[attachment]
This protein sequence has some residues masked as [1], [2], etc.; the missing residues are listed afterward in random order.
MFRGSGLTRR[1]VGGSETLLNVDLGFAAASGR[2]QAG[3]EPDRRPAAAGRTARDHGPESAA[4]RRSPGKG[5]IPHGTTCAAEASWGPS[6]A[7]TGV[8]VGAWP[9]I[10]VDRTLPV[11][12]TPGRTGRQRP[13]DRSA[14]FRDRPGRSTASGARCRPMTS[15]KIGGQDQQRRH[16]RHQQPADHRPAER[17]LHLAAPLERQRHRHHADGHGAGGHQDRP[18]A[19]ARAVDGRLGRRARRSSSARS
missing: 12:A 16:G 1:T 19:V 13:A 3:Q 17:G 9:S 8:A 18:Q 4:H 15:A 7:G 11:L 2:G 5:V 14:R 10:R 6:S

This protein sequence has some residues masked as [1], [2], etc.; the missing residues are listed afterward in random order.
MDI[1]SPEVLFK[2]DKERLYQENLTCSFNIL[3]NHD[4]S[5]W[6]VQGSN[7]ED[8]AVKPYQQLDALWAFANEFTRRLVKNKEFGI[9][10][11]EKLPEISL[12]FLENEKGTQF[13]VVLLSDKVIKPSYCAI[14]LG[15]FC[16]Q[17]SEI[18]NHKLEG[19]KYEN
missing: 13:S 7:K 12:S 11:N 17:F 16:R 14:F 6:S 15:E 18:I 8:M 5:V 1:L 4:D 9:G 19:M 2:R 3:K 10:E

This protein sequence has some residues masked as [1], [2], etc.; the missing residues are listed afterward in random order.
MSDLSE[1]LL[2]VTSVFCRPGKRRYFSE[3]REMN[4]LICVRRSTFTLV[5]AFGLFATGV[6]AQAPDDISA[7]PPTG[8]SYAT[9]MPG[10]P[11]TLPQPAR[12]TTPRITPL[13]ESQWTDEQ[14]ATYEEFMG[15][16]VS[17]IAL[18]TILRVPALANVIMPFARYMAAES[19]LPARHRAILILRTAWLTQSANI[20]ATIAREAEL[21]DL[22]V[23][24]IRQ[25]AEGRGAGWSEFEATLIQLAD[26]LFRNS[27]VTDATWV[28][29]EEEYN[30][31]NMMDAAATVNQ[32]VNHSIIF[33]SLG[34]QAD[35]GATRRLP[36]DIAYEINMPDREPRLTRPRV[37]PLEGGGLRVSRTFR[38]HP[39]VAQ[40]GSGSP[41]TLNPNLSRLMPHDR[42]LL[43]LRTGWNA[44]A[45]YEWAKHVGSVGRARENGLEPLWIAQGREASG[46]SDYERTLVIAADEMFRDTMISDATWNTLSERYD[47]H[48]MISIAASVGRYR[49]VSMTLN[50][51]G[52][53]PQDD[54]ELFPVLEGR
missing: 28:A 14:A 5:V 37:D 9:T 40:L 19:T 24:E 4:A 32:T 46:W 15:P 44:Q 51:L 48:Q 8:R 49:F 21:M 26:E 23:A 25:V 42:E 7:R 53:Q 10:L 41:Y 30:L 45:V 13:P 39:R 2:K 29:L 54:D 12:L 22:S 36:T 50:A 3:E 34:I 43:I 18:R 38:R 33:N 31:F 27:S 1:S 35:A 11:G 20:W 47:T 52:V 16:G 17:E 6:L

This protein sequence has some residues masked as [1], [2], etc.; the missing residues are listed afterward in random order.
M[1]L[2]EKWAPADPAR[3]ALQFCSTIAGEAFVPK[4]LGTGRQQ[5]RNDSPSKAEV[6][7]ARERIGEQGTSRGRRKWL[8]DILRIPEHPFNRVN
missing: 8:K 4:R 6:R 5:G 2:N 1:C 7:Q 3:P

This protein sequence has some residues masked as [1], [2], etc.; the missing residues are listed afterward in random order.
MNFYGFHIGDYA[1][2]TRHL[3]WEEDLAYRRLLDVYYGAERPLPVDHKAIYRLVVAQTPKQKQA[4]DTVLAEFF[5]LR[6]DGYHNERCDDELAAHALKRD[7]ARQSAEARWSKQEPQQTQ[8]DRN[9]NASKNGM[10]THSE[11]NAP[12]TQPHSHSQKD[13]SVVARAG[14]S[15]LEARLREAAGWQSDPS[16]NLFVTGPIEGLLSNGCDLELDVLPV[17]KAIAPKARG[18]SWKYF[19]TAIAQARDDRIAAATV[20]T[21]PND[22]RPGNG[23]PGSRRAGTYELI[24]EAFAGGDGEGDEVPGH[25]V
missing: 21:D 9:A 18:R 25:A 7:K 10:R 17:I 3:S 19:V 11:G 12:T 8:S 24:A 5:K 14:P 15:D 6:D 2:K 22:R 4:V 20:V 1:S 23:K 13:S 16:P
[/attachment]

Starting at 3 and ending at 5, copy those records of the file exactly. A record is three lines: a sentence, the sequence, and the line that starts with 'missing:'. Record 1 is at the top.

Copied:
This protein sequence has some residues masked as [1], [2], etc.; the missing residues are listed afterward in random order.
MSDLSE[1]LL[2]VTSVFCRPGKRRYFSE[3]REMN[4]LICVRRSTFTLV[5]AFGLFATGV[6]AQAPDDISA[7]PPTG[8]SYAT[9]MPG[10]P[11]TLPQPAR[12]TTPRITPL[13]ESQWTDEQ[14]ATYEEFMG[15][16]VS[17]IAL[18]TILRVPALANVIMPFARYMAAES[19]LPARHRAILILRTAWLTQSANI[20]ATIAREAEL[21]DL[22]V[23][24]IRQ[25]AEGRGAGWSEFEATLIQLAD[26]LFRNS[27]VTDATWV[28][29]EEEYN[30][31]NMMDAAATVNQ[32]VNHSIIF[33]SLG[34]QAD[35]GATRRLP[36]DIAYEINMPDREPRLTRPRV[37]PLEGGGLRVSRTFR[38]HP[39]VAQ[40]GSGSP[41]TLNPNLSRLMPHDR[42]LL[43]LRTGWNA[44]A[45]YEWAKHVGSVGRARENGLEPLWIAQGREASG[46]SDYERTLVIAADEMFRDTMISDATWNTLSERYD[47]H[48]MISIAASVGRYR[49]VSMTLN[50][51]G[52][53]PQDD[54]ELFPVLEGR
missing: 28:A 14:A 5:V 37:D 9:T 40:L 19:T 24:E 4:A 32:T 46:W 15:P 44:Q 51:L 48:Q 8:R 49:F 21:M 26:E 23:A 25:V 42:E 7:R 53:Q 10:L 41:Y 30:L 45:V 13:P 39:R 2:K 29:L 54:D 12:L 22:S 36:T 50:A 3:E 34:I 43:I 18:R 38:R 33:N 31:F 27:S 1:S 35:A 11:G 20:W 47:T 52:V 16:G 17:E 6:L

This protein sequence has some residues masked as [1], [2], etc.; the missing residues are listed afterward in random order.
M[1]L[2]EKWAPADPAR[3]ALQFCSTIAGEAFVPK[4]LGTGRQQ[5]RNDSPSKAEV[6][7]ARERIGEQGTSRGRRKWL[8]DILRIPEHPFNRVN
missing: 8:K 4:R 6:R 5:G 2:N 1:C 7:Q 3:P

This protein sequence has some residues masked as [1], [2], etc.; the missing residues are listed afterward in random order.
MNFYGFHIGDYA[1][2]TRHL[3]WEEDLAYRRLLDVYYGAERPLPVDHKAIYRLVVAQTPKQKQA[4]DTVLAEFF[5]LR[6]DGYHNERCDDELAAHALKRD[7]ARQSAEARWSKQEPQQTQ[8]DRN[9]NASKNGM[10]THSE[11]NAP[12]TQPHSHSQKD[13]SVVARAG[14]S[15]LEARLREAAGWQSDPS[16]NLFVTGPIEGLLSNGCDLELDVLPV[17]KAIAPKARG[18]SWKYF[19]TAIAQARDDRIAAATV[20]T[21]PND[22]RPGNG[23]PGSRRAGTYELI[24]EAFAGGDGEGDEVPGH[25]V
missing: 21:D 9:A 18:R 25:A 7:K 10:R 17:I 3:S 19:V 11:G 12:T 8:S 24:A 5:K 14:P 15:D 6:D 2:K 22:R 4:V 20:V 1:S 23:K 13:S 16:P